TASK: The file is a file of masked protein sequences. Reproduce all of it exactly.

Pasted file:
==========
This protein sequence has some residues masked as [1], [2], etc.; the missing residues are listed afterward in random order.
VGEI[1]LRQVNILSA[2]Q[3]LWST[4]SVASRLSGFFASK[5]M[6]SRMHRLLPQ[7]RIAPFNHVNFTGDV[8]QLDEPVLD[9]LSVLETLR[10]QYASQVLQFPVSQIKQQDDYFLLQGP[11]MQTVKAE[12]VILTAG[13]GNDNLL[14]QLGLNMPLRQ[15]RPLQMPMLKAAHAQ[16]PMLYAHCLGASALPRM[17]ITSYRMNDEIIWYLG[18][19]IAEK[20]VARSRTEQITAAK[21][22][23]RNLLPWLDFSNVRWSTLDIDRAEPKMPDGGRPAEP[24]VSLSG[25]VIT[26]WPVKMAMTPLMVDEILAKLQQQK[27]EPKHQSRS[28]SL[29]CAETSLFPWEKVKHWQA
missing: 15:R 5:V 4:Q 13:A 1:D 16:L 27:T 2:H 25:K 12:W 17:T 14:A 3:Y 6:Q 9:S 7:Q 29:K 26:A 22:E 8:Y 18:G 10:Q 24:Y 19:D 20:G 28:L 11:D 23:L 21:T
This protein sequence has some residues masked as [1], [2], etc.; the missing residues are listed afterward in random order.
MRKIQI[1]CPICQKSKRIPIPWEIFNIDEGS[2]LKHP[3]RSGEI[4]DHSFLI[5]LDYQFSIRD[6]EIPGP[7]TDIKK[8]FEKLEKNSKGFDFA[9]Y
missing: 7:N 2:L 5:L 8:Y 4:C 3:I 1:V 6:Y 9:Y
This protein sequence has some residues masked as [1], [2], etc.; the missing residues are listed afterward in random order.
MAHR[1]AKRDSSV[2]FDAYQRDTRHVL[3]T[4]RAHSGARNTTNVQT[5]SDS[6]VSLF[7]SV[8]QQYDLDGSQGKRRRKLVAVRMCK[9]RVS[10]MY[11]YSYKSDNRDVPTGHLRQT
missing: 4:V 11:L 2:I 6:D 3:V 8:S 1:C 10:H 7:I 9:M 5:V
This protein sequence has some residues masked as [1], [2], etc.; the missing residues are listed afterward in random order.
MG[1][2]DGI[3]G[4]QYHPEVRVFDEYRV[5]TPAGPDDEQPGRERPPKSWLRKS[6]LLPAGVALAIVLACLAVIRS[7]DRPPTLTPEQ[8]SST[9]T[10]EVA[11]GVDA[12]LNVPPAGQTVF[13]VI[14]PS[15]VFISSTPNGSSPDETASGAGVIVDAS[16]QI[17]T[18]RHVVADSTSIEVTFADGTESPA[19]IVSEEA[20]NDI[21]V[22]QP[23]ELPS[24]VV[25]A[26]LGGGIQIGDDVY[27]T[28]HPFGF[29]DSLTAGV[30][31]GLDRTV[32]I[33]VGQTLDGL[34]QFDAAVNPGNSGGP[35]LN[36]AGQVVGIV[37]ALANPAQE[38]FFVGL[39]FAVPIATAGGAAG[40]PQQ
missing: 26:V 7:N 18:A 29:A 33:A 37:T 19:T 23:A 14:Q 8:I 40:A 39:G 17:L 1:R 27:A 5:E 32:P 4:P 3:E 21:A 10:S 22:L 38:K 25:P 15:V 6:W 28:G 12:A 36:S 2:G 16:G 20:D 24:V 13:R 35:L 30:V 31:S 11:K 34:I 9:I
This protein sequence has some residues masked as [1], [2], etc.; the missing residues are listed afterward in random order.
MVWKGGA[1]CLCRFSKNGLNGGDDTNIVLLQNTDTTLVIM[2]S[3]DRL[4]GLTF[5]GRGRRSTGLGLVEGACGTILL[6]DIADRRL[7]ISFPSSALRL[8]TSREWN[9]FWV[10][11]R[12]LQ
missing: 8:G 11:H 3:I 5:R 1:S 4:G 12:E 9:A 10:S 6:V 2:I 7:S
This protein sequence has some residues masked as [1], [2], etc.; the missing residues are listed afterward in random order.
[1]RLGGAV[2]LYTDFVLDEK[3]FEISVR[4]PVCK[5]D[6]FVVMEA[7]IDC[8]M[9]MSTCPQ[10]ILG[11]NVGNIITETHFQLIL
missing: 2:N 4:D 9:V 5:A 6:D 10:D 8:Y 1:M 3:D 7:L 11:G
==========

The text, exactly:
This protein sequence has some residues masked as [1], [2], etc.; the missing residues are listed afterward in random order.
VGEI[1]LRQVNILSA[2]Q[3]LWST[4]SVASRLSGFFASK[5]M[6]SRMHRLLPQ[7]RIAPFNHVNFTGDV[8]QLDEPVLD[9]LSVLETLR[10]QYASQVLQFPVSQIKQQDDYFLLQGP[11]MQTVKAE[12]VILTAG[13]GNDNLL[14]QLGLNMPLRQ[15]RPLQMPMLKAAHAQ[16]PMLYAHCLGASALPRM[17]ITSYRMNDEIIWYLG[18][19]IAEK[20]VARSRTEQITAAK[21][22][23]RNLLPWLDFSNVRWSTLDIDRAEPKMPDGGRPAEP[24]VSLSG[25]VIT[26]WPVKMAMTPLMVDEILAKLQQQK[27]EPKHQSRS[28]SL[29]CAETSLFPWEKVKHWQA
missing: 15:R 5:V 4:Q 13:A 1:D 16:L 27:T 2:H 25:K 12:W 17:T 14:A 3:Y 6:Q 9:S 7:Q 29:K 26:A 22:E 8:Y 18:G 10:Q 24:Y 19:D 20:G 28:L 11:D 23:L 21:T
This protein sequence has some residues masked as [1], [2], etc.; the missing residues are listed afterward in random order.
MRKIQI[1]CPICQKSKRIPIPWEIFNIDEGS[2]LKHP[3]RSGEI[4]DHSFLI[5]LDYQFSIRD[6]EIPGP[7]TDIKK[8]FEKLEKNSKGFDFA[9]Y
missing: 7:N 2:L 5:L 8:Y 4:C 3:I 1:V 6:Y 9:Y
This protein sequence has some residues masked as [1], [2], etc.; the missing residues are listed afterward in random order.
MAHR[1]AKRDSSV[2]FDAYQRDTRHVL[3]T[4]RAHSGARNTTNVQT[5]SDS[6]VSLF[7]SV[8]QQYDLDGSQGKRRRKLVAVRMCK[9]RVS[10]MY[11]YSYKSDNRDVPTGHLRQT
missing: 4:V 11:L 2:I 6:D 3:V 8:S 1:C 10:H 7:I 9:M 5:V
This protein sequence has some residues masked as [1], [2], etc.; the missing residues are listed afterward in random order.
MG[1][2]DGI[3]G[4]QYHPEVRVFDEYRV[5]TPAGPDDEQPGRERPPKSWLRKS[6]LLPAGVALAIVLACLAVIRS[7]DRPPTLTPEQ[8]SST[9]T[10]EVA[11]GVDA[12]LNVPPAGQTVF[13]VI[14]PS[15]VFISSTPNGSSPDETASGAGVIVDAS[16]QI[17]T[18]RHVVADSTSIEVTFADGTESPA[19]IVSEEA[20]NDI[21]V[22]QP[23]ELPS[24]VV[25]A[26]LGGGIQIGDDVY[27]T[28]HPFGF[29]DSLTAGV[30][31]GLDRTV[32]I[33]VGQTLDGL[34]QFDAAVNPGNSGGP[35]LN[36]AGQVVGIV[37]ALANPAQE[38]FFVGL[39]FAVPIATAGGAAG[40]PQQ
missing: 26:V 7:N 18:A 29:A 33:A 37:T 19:T 23:A 14:Q 8:I 40:A 39:G 17:L 1:R 27:A 5:E 32:P 4:P 3:E 21:A 10:S 22:L 38:K 25:P 15:V 6:W 28:G 12:A 36:S 2:G 16:G 20:D 24:V 13:R 35:L 30:V 31:S 11:K 34:I 9:I
This protein sequence has some residues masked as [1], [2], etc.; the missing residues are listed afterward in random order.
MVWKGGA[1]CLCRFSKNGLNGGDDTNIVLLQNTDTTLVIM[2]S[3]DRL[4]GLTF[5]GRGRRSTGLGLVEGACGTILL[6]DIADRRL[7]ISFPSSALRL[8]TSREWN[9]FWV[10][11]R[12]LQ
missing: 8:G 11:H 3:I 5:R 1:S 4:G 12:E 9:A 10:S 6:V 2:I 7:S
This protein sequence has some residues masked as [1], [2], etc.; the missing residues are listed afterward in random order.
[1]RLGGAV[2]LYTDFVLDEK[3]FEISVR[4]PVCK[5]D[6]FVVMEA[7]IDC[8]M[9]MSTCPQ[10]ILG[11]NVGNIITETHFQLIL
missing: 2:N 4:D 9:V 5:A 6:D 10:D 8:Y 1:M 3:D 7:L 11:G